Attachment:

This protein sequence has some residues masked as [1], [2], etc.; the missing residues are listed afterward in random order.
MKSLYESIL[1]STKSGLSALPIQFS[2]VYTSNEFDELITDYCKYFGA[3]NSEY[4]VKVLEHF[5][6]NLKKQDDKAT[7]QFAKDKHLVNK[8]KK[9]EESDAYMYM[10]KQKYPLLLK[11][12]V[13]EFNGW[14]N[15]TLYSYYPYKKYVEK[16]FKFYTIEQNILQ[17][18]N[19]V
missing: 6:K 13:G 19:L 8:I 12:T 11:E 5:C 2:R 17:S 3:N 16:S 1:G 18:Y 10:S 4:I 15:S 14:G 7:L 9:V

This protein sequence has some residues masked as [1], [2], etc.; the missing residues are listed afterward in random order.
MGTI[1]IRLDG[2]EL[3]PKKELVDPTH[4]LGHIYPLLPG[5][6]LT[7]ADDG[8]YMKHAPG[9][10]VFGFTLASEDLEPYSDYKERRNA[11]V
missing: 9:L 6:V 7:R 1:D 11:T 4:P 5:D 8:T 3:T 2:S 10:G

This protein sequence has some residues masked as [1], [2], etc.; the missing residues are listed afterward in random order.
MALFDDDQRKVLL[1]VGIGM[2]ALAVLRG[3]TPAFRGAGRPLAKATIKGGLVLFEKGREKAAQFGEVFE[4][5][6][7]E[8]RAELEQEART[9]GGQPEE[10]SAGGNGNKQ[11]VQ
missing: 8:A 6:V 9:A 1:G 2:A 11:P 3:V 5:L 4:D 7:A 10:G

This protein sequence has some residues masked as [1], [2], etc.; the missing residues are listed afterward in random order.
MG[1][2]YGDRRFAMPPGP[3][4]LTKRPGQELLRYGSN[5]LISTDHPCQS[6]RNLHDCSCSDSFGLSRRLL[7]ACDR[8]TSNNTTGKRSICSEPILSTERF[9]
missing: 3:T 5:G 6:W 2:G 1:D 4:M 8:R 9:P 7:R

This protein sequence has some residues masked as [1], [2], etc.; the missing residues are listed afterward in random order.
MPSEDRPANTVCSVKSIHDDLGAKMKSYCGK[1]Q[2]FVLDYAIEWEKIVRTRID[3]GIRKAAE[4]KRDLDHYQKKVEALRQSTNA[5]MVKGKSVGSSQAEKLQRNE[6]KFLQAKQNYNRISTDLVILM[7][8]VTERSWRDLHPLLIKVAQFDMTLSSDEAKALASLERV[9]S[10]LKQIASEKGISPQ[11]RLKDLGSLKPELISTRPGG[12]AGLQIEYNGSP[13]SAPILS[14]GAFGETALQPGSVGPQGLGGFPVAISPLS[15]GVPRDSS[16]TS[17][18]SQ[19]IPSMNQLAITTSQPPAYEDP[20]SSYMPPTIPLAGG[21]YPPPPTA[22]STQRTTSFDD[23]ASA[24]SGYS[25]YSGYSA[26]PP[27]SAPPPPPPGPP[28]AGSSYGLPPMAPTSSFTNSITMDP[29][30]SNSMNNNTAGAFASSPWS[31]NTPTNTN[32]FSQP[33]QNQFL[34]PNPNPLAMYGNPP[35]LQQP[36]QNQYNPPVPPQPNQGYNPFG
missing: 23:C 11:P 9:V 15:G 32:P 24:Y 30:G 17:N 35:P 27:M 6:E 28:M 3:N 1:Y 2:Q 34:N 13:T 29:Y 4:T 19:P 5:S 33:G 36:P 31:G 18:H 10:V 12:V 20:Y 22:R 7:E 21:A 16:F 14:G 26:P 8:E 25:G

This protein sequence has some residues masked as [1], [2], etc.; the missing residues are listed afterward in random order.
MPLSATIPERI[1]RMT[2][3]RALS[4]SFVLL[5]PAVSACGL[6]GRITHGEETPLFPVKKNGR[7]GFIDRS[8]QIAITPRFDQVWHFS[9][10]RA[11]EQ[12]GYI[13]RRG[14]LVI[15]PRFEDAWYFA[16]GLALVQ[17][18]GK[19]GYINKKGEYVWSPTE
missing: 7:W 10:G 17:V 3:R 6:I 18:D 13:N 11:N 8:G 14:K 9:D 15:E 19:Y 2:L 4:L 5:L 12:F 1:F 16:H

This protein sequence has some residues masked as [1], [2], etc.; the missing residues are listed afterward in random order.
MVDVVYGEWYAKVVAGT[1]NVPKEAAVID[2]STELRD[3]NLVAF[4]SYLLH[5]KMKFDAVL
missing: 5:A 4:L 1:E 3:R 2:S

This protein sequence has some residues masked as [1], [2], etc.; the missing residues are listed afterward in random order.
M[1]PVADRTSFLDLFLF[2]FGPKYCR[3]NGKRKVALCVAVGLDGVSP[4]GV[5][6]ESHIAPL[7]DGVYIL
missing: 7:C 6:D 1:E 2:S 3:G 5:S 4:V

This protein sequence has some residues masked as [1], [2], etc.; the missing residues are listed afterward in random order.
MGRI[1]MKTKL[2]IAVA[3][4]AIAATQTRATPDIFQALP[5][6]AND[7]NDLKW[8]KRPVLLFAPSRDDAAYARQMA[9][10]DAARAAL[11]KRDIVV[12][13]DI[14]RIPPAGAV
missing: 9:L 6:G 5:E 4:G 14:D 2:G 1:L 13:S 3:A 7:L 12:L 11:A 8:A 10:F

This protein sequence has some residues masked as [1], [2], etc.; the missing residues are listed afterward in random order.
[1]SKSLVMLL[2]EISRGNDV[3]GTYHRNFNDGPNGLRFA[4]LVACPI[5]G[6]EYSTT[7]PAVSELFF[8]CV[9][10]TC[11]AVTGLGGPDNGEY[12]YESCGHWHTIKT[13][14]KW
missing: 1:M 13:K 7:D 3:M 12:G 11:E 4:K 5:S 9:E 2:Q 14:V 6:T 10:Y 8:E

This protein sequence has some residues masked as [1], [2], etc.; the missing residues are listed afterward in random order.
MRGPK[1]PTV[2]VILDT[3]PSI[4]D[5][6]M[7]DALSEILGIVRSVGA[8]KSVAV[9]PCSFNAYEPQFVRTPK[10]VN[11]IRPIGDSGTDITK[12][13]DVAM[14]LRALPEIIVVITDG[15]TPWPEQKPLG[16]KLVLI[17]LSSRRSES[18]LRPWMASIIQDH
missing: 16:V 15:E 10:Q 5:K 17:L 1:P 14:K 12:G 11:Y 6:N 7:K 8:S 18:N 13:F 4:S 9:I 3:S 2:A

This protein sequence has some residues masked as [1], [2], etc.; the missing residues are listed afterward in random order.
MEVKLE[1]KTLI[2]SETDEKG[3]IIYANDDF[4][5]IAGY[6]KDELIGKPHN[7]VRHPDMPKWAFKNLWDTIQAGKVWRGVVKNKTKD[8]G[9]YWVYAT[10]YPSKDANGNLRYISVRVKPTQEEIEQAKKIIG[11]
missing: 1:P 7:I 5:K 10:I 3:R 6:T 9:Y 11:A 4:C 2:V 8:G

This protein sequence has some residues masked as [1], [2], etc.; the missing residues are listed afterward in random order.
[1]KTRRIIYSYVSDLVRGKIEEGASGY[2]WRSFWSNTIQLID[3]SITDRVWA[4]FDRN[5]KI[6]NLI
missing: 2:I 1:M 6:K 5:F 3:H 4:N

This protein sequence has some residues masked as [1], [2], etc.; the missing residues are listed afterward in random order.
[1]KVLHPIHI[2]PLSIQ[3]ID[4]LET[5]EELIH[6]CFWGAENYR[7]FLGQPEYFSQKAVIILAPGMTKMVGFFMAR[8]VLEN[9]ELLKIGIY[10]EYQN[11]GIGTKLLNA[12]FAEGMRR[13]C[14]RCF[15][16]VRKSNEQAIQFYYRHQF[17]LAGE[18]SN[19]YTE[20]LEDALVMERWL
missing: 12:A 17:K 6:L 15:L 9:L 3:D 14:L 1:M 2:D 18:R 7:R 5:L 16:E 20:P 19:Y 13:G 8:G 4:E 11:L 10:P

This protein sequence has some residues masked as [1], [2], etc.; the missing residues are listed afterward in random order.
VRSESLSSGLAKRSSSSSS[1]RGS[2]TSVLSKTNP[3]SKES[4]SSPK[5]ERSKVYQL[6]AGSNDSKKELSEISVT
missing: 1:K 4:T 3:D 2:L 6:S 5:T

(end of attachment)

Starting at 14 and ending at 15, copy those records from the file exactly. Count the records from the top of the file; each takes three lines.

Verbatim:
This protein sequence has some residues masked as [1], [2], etc.; the missing residues are listed afterward in random order.
[1]KVLHPIHI[2]PLSIQ[3]ID[4]LET[5]EELIH[6]CFWGAENYR[7]FLGQPEYFSQKAVIILAPGMTKMVGFFMAR[8]VLEN[9]ELLKIGIY[10]EYQN[11]GIGTKLLNA[12]FAEGMRR[13]C[14]RCF[15][16]VRKSNEQAIQFYYRHQF[17]LAGE[18]SN[19]YTE[20]LEDALVMERWL
missing: 12:A 17:K 6:L 15:L 9:L 3:D 14:L 1:M 2:D 18:R 7:R 5:L 16:E 20:P 19:Y 13:G 8:G 4:E 11:L 10:P

This protein sequence has some residues masked as [1], [2], etc.; the missing residues are listed afterward in random order.
VRSESLSSGLAKRSSSSSS[1]RGS[2]TSVLSKTNP[3]SKES[4]SSPK[5]ERSKVYQL[6]AGSNDSKKELSEISVT
missing: 1:K 4:T 3:D 2:L 6:S 5:T